OTTAWA (CIS) – The University of British Columbia women and University of Toronto men hope to defend their team banners later this week when the top varsity swimmers in the country – including numerous Olympians – gather in Victoria for the 2015 Speedo CIS championships.
The three-day national meet, which officially kicks off the CIS winter championship season and is hosted by the University of Victoria for the first time since 2003, runs from Thursday to Saturday at the Saanich Commonwealth Place, with heats starting at 10 a.m. and finals at 6 p.m. Pacific Time daily.
History will be made this week as CIS finals will be contested in a 50-metre pool for the first time, while the morning preliminaries will remain short course races.
All sessions will be webcast live on www.CIS-SIC.tv and live results will be available on the championship website: http://english.cis-sic.ca/championships/swim/index.
In women’s competition, UBC is the three-time defending champion following a dominating performance last year in Toronto, where the Thunderbirds tallied 802.5 points to finish 397.5 points ahead of the Montreal Carabins (405), setting a meet record for the largest margin of victory.
The T-Birds, who hold the all-time mark of 19 CIS team titles since the inaugural women’s national meet in 1971, are heavily favoured to four-peat and add to their trophy collection. The talented and deep UBC roster features the likes of two-time Olympian Savannah King, 2012 Olympic teammate Tera van Beilen, as well as reigning CIS swimmer of the year Erika Seltenreich-Hodgson.
King, a fifth-year senior, will go down as one of the most decorated swimmers in CIS history. The native of Vernon, B.C., was named the female MVP for the fourth consecutive year at the Canada West championships held last November. After being selected CIS rookie of the year in 2010-11, she followed up with CIS-MVP honours each of the next two seasons and holds the CIS championship records in the 400 and 800-metre freestyle.
Van Beilen, a fourth-year breaststroke specialist from Oakville, Ont., is the defending CIS champ in the 50 and 200, the reigning silver medallist on 100, and was also part of the 4×100 medley relay that set a CIS championship record last winter.
Seltenreich-Hodgson, a sophomore from Ottawa, was simply sensational a year ago in her CIS debut, capturing four gold medals and one silver, including a new meet standard in the 400 IM.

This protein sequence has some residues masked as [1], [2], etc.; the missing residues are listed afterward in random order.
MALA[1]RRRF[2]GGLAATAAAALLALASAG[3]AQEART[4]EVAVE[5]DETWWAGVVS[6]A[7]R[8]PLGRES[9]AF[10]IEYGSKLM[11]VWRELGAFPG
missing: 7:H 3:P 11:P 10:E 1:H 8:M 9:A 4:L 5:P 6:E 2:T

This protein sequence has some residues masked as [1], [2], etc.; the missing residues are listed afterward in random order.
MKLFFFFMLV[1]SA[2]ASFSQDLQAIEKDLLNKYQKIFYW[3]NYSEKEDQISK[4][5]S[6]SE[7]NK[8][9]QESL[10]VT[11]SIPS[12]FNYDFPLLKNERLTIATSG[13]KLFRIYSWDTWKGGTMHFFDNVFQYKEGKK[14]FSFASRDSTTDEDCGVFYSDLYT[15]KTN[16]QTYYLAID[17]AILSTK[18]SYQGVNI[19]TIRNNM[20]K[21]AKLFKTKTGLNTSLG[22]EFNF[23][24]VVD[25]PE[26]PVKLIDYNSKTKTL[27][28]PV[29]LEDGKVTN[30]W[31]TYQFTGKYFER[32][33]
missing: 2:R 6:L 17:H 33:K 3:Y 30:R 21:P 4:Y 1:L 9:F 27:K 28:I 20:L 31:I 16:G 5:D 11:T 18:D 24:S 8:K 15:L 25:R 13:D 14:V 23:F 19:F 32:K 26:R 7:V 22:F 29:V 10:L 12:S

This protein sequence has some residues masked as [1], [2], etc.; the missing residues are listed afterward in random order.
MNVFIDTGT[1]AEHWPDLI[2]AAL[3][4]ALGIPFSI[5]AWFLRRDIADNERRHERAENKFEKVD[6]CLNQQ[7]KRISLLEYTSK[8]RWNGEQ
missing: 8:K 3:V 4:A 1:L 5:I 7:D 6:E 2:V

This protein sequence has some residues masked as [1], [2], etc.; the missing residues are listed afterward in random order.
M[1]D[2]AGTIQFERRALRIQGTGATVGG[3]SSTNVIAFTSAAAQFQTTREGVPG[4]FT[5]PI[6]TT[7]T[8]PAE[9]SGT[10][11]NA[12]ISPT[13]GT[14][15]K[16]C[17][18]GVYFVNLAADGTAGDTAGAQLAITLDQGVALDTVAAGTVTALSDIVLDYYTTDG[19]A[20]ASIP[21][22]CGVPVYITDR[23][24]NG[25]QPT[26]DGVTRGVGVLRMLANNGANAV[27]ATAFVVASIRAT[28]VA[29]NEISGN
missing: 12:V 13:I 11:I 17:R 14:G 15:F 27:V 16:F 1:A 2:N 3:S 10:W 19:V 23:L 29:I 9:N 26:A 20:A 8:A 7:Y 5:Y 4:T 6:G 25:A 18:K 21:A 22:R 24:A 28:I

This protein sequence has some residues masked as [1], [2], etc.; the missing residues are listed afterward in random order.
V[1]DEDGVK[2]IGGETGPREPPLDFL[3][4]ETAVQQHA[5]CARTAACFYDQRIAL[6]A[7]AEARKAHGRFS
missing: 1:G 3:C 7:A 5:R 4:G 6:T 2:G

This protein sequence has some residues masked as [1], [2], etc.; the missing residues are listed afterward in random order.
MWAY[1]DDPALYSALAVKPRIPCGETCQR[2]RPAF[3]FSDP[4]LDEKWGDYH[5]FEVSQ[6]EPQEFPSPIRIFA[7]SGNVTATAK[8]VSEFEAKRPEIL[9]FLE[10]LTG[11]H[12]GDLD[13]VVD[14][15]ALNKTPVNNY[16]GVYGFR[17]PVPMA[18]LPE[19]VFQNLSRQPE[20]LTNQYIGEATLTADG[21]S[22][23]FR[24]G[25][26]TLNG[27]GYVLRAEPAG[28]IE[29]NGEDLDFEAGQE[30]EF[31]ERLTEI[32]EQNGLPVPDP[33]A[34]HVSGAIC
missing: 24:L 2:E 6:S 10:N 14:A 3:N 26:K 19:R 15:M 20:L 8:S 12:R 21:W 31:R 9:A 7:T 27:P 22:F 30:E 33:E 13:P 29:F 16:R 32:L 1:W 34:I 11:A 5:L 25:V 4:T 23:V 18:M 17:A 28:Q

The T-Birds also added new talent such as Jacomie Strydom of Edmonton, who swept the individual butterfly events in her Canada West championship debut, including new meet marks on 100 and 200 metres.
The main competition for the UBC women should once again come from the Carabins, who cruised to their third straight team title in the RSEQ two weeks ago. While a 397.5-point deficit might be too much to overcome in one year, Montreal boasts a formidable lineup of its own, including Olympians Katerine Savard and Barbara Jardin, as well as Sandrine Mainville, who competed at the 2013 FINA world championships.
Savard, a freshman from Pont-Rouge, Que., was nothing short of phenomenal two weeks ago in her first RSEQ championships, taking home female MVP honours after she captured five gold medals and one silver in six races, including the best university times in the country this season in the 50, 100 and 200 butterfly events.
Jardin of Montreal and Mainville of Boucherville, Que., are both sophomores. The former is the reigning CIS champ on 200 and 400 free, while the latter set no less than three CIS meet records as a rookie last winter (50 free, 100 free, 50 fly).
Meanwhile at the OUA and AUS championships, Toronto and Dalhousie claimed their second and 14th consecutive women’s team banner, respectively.
Toronto, Calgary and Laval are currently third through fifth in the women’s national rankings.
“This season’s CIS championships prove to be a unique opportunity to showcase racing short course in the heats and long course for the finals,” said UBC head coach Steve Price. “We like our chances racing both courses but in particular long course as our program is set up to maximize performances at the Olympic distance. We managed to be fairly dominant at the Canada West championships in late November and for the most part those performances have held up in university rankings 12 weeks later. We are coming off a great training camp in Hawaii and at home and will be ready to go in Victoria. Both our women’s and men’s teams look good and if they do the job they are capable of we will be in contention to challenge for the team titles on Saturday.”